This Is How Often You Should Really Be Showering, Doctors Say
It's not uncommon for you to skip a shower here or there, especially in the past seven months. According to recent data from consumer goods company Unilever, people spent far less than usual on personal care products in April when they started working from home and, frankly, barely left the house. But the reality is that skipping a shower from time to time doesn't have serious health consequences, much as some people turn up their noses at the idea. According to experts, if you don't shower every day, you may be healthier. Esteban Kosak, MD, medical advisor for Symptoms Care, says that while showering can provide "physical, mental, and emotional benefits," the daily shower that most people take is likely more than they need. He says if you aren't noticeably dirty or sweaty, you probably don't need to shower more than a few times a week. Read on to learn more, and check out the doctor's section which doctors say you should never clean to avoid the one area entirely.
"In many parts of the world it is the norm to shower every day," notes Kosak. "However, from a purely medical point of view, most people do not need to shower frequently."
Ultimately, your shower schedule really depends on your daily life, especially with coronavirus. "Depending on your job, it's okay not to shower every day," says family and emergency doctor Janette Nesheiwat, MD. "If you are a doctor, paramedic, healthcare worker, construction worker, athlete, or even a plumber, shower daily because you are in closer contact with bacteria, viruses, and fungi."
Kosak says that in addition to those in certain professions, if you exercise regularly, you should also take a shower every day, as sweat on your skin can cause bacteria to grow quickly. And if you don't shower often enough, Nesheiwat explains that dead skin cells can build up and cause irritation or breakouts that can lead to rashes or infection.
Shot of an attractive young woman smelling her armpits during her morning beauty routine
According to Dr. However, Sandy Skotnicki, dermatologist and author of Beyond Soap, doesn't remove many germs from your skin when you shower. What it removes are "the skin's natural lipids, which interfere with the skin's barrier function and, in turn, can create a vicious cycle in which soap does more damage, removes even more lipids from the epidermis, and worsens the cracks caused by overheating - frequent and prolonged Shiver. "
"As a society, we wash way too much and then try to limit the damage by applying creams and emulsions that are potentially irritating and allergenic," she says.
Skotnicki says you really only need to wash three parts of your body with soap on a regular basis: armpits, groin, and feet. These areas are home to some of the most delicate skin areas on your body and are more prone to fungal growth, ingrown hairs, bad bacteria, and potentially harmful infections.
But not all hygiene practices can be skipped as often as a shower. For the habits that really shouldn't be skipped, read on. And for things you shouldn't be doing in the shower, check out the one part of your body that you shouldn't be washing in the shower, doctors say.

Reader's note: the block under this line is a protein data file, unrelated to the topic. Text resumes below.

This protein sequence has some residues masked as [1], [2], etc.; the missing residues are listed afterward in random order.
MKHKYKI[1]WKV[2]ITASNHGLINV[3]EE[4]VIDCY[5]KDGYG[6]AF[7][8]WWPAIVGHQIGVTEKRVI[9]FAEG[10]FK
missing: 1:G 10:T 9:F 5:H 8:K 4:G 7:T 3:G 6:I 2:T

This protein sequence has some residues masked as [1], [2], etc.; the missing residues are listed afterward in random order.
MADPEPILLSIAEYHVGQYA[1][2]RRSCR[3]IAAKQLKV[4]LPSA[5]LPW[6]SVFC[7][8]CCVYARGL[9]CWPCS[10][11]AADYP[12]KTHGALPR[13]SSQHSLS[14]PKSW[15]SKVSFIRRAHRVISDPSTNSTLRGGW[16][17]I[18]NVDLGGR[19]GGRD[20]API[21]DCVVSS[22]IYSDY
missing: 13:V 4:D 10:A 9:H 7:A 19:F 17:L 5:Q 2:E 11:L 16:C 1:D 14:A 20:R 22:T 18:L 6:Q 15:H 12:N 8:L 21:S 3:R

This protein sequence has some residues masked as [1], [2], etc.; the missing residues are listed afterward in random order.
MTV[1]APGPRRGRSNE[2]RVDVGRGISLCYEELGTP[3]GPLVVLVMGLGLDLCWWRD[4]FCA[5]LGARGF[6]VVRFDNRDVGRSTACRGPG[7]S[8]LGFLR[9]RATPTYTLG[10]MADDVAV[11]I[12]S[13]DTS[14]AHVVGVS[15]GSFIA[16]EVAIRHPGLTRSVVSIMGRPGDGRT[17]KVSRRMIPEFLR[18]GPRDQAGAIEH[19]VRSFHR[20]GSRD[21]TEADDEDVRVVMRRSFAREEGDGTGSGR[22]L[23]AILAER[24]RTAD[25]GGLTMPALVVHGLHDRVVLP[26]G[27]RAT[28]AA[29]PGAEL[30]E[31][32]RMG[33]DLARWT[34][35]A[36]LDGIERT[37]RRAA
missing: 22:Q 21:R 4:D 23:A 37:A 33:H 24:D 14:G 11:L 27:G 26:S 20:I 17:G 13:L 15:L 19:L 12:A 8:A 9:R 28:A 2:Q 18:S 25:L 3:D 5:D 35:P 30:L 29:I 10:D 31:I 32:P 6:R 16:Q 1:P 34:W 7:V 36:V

wash your hands
Man washing his hands at the sink
Regular hand washing is important, even if there isn't a global pandemic. According to the Centers for Disease Control and Prevention (CDC), it is estimated that only 19 percent of the world wash their hands after using the bathroom. However, hand washing is important to kill and stop the spread of germs, and hand washing can prevent about 30 percent of the illnesses caused by diarrhea and about 20 percent of the respiratory illnesses. For more information on hand washing, see This is if you still forget to wash your hands.
Girl putting sunscreen in the park
Many people don't wear sunscreen as often as they should. According to the Skin Cancer Foundation, you should wear sunscreen every day - even in winter. Finally, regular daily use of sunscreen with at least 15 SPF can lower the risk of melanoma by 50 percent. And to learn more about skin care, experts say you avoid the skin care mistakes that age your skin.
Man with gray hair brushing teeth
Yes, you should brush your teeth every day - twice a day according to the American Dental Association. If you don't, harmful plaques and bacteria covering your teeth can build up and lead to tooth decay. Finally, poor oral hygiene can lead to other problems such as heart disease, arthritis, and respiratory disease. For more information about your chompers, check out the 25 Things That Would Scare Your Dentist.
Wash your face
Man splashes his face with water at the sink
While your body may not need washing every day, your face is a different story. Kanika Tim, founder of the Revita Skin Clinic, told Heathline that regardless of their skin type or daily activities, everyone should wash their face twice a day - once in the morning and once in the evening. You will encounter many elements in the world that can clog your pores. These elements must be removed daily to avoid outbreaks, irritation, or infection from bacteria or viruses. If you would like to receive more useful content straight to your inbox, subscribe to our daily newsletter.
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